(5) The Court concerned must ensure that examination-in-chief, cross- examination and re-examination of the complainant must be conducted within three months of assigning the case. The Court has option of accepting affidavits of the witnesses, instead of examining them in Court. Witnesses to the complaint and accused must be available for
cross-examination as and when there is direction to this effect by the Court.

[Source: Indian Bank Association vs. Union of India (Supreme Court of India)]

 

Cognizance: Meaning and Definition in CrPC.

What is ‘taking of cognizance’?

Meaning and Definition of ‘Cognizance’:

Cognizance has not been defined in the Criminal Procedure Code but it connotation is a matter of acronym debates. ‘When does a Magistrate takes cognizance’ is an important issue for determining many things. For example the question of limitation, to see if prosecution is time barred.

Before it can be said that any magistrate has taken cognizance of any offence under section 190(1)(a), Criminal Procedure Code, he must not only have applied his mind to the contents of the petition but he must have done so for the purpose of proceeding in a particular way as indicated in the subsequent provisions of this Chapter – proceeding under section 200 and thereafter sending it for inquiry and report under section 202. When the magistrate applies his mind not for the purpose of proceeding under the subsequent sections of this Chapter, but for taking action of some other kind, e.g. ordering investigation under section 156(3), or issuing a search warrant for the purpose of the investigation, he cannot be said to have taken cognizance of the offence.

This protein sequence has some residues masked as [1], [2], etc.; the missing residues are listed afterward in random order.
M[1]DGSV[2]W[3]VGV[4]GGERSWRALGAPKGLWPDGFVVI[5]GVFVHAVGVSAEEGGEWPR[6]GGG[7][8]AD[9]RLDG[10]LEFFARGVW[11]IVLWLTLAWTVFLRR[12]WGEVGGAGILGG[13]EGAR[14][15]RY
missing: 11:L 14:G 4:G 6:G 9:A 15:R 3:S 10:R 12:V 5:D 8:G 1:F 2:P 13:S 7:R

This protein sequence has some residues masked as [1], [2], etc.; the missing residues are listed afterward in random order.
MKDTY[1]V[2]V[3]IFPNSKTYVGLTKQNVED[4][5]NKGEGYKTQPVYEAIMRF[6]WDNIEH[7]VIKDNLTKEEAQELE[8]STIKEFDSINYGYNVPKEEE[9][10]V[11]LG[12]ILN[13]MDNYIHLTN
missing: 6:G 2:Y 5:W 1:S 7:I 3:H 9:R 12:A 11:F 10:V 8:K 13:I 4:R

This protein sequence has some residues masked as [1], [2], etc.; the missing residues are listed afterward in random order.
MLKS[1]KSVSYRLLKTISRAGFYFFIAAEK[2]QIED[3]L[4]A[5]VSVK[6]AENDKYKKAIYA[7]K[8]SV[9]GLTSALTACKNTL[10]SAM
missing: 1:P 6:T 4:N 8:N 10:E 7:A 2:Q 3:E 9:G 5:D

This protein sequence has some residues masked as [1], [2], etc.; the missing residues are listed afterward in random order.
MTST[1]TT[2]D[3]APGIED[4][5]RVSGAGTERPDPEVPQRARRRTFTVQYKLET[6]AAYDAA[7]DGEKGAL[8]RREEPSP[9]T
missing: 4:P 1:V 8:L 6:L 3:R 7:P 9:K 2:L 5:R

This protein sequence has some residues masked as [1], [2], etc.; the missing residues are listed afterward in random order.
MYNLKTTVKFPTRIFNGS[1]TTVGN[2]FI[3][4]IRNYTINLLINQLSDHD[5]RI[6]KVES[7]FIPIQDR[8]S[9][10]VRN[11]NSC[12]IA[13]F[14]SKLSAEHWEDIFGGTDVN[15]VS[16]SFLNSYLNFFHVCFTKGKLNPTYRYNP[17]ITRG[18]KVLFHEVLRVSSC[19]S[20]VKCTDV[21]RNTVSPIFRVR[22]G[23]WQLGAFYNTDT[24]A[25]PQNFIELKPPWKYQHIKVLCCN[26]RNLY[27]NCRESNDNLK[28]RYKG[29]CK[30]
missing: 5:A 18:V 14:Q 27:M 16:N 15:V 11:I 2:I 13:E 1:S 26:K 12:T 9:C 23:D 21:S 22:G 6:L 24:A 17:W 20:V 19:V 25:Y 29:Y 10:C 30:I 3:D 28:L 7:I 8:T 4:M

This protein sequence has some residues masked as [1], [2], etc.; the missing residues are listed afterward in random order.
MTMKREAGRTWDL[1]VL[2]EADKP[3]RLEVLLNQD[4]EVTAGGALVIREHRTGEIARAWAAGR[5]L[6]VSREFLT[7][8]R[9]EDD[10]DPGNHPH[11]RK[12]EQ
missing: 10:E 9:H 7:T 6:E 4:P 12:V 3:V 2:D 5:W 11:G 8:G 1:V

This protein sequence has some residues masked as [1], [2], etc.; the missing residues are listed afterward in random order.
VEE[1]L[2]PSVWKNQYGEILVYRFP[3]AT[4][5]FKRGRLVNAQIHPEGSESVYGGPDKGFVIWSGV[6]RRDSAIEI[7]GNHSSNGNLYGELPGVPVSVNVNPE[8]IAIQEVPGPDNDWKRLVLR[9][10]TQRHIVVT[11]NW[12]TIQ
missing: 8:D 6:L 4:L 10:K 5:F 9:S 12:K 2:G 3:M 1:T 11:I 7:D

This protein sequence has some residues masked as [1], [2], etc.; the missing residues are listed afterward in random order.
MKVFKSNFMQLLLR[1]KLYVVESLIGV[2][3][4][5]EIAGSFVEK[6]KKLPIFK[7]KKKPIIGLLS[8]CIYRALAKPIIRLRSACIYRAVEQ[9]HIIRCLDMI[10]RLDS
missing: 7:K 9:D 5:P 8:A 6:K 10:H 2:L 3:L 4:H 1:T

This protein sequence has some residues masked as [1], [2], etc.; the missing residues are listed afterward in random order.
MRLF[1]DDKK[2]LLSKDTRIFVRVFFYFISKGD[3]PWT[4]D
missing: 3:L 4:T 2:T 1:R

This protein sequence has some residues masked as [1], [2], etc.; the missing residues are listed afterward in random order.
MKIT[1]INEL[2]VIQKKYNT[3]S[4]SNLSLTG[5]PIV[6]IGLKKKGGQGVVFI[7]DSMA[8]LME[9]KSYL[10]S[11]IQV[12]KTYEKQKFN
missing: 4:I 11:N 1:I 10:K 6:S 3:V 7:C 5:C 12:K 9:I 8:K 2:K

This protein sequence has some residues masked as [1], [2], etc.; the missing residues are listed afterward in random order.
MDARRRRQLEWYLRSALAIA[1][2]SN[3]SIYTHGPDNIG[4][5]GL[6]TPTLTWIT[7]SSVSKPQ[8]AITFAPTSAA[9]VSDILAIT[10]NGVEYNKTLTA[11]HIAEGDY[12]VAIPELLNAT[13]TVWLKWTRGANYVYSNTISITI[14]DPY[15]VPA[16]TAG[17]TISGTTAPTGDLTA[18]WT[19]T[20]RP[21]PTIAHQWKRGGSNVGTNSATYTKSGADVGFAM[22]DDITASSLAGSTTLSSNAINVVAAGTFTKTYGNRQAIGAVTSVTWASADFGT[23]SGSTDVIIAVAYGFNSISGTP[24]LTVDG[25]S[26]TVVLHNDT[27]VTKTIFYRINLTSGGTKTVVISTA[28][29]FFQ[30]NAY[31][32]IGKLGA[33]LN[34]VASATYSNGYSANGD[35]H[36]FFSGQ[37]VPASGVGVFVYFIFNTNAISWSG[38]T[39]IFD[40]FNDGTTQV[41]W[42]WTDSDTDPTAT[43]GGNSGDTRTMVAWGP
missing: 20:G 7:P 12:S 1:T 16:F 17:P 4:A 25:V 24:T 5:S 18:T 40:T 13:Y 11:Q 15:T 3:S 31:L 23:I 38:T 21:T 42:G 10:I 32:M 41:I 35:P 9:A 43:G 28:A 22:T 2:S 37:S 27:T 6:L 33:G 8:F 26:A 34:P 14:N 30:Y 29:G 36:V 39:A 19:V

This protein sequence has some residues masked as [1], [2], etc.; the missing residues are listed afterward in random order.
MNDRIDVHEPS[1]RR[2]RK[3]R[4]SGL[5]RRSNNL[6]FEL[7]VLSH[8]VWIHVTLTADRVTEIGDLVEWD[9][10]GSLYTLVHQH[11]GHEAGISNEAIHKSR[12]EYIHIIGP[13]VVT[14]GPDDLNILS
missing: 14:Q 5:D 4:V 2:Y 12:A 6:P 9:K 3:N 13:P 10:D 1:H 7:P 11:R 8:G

[Source: Superintendent and Remembrancer of Legal Affairs, West Bengal v. Abni Kumar Banerjee (by Calcutta High Court) approved by Supreme Court in R. R. Chari v. State of U.P.(1951) SCR 312]

Scope of enquiry at the stage of cognizance:

At the time of taking cognizance of the offence the Court is required to consider the averments made in the complaint or the charge sheet filed under Section 173. It is not open for the Court to analyse the evidence produced at that stage and come to the conclusion that no prima facie case is made out for proceeding further in the matter. However, before issuing the process, it that it is open to the Court to record the evidence and on consideration of the averments made in the complaint and the evidence thus adduced, find out whether an offence has been made out. On finding that such an offence has been made out the Court may direct the issue of process to the respondent and take further steps in the matter.

If it is a charge-sheet filed under Section 173 CrPC, the facts stated by the prosecution in the charge-sheet, on the basis of the evidence collected during investigation, would disclose the offence for which cognizance would be taken by the Court. Thus, it is not the province of the Court at that stage to embark upon and sift the evidence to come to the conclusion whether or not an offence has been made out.

[Source: Subramanium Swamy v. Manmohan Singh. (Supreme Court of India)]

Inspection of place of offence by Magistrate

Local Inspection by Magistrate:

Considerations for local inspection of the place of offence by Magistrate himself: